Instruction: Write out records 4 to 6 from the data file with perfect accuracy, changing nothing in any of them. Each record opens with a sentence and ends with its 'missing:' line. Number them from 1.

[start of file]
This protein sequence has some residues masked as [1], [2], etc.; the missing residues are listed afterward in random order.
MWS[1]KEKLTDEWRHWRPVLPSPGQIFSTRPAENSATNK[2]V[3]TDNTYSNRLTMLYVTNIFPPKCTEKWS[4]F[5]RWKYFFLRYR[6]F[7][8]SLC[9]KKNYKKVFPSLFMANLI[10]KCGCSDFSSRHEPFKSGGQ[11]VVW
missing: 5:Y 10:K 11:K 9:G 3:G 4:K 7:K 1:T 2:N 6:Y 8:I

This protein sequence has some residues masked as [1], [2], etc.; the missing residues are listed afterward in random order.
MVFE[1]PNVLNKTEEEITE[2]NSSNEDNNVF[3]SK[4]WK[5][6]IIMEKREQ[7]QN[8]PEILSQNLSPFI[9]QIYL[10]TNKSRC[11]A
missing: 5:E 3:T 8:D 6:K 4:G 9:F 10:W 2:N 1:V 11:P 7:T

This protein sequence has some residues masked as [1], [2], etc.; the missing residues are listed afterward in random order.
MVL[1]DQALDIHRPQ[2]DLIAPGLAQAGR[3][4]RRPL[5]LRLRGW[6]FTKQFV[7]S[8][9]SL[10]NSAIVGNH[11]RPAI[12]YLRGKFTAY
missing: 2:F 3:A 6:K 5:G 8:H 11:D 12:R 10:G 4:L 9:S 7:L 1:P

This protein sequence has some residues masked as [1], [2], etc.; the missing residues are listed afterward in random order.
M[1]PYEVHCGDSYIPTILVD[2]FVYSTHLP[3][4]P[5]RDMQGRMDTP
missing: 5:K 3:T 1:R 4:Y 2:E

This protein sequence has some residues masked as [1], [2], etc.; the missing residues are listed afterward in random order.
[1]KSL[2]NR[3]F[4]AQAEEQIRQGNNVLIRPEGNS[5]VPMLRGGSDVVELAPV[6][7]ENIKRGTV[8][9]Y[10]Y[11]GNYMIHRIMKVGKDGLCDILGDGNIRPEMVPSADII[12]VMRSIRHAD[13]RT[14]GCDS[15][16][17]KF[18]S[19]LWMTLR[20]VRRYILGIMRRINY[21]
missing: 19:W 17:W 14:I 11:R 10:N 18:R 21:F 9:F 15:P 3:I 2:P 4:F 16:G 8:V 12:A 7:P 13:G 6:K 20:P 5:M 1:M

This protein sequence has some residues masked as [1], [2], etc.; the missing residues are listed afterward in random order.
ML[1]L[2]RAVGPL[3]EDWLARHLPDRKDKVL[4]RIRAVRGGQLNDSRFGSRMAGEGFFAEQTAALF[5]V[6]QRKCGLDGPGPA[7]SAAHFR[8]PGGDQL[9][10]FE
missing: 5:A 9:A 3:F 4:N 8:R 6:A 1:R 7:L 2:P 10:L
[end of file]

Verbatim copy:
This protein sequence has some residues masked as [1], [2], etc.; the missing residues are listed afterward in random order.
M[1]PYEVHCGDSYIPTILVD[2]FVYSTHLP[3][4]P[5]RDMQGRMDTP
missing: 5:K 3:T 1:R 4:Y 2:E

This protein sequence has some residues masked as [1], [2], etc.; the missing residues are listed afterward in random order.
[1]KSL[2]NR[3]F[4]AQAEEQIRQGNNVLIRPEGNS[5]VPMLRGGSDVVELAPV[6][7]ENIKRGTV[8][9]Y[10]Y[11]GNYMIHRIMKVGKDGLCDILGDGNIRPEMVPSADII[12]VMRSIRHAD[13]RT[14]GCDS[15][16][17]KF[18]S[19]LWMTLR[20]VRRYILGIMRRINY[21]
missing: 19:W 17:W 14:I 11:R 10:N 18:R 21:F 9:F 15:P 3:I 2:P 4:F 16:G 8:V 12:A 7:P 13:G 6:K 20:P 5:M 1:M

This protein sequence has some residues masked as [1], [2], etc.; the missing residues are listed afterward in random order.
ML[1]L[2]RAVGPL[3]EDWLARHLPDRKDKVL[4]RIRAVRGGQLNDSRFGSRMAGEGFFAEQTAALF[5]V[6]QRKCGLDGPGPA[7]SAAHFR[8]PGGDQL[9][10]FE
missing: 5:A 9:A 3:F 4:N 8:R 6:A 1:R 7:L 2:P 10:L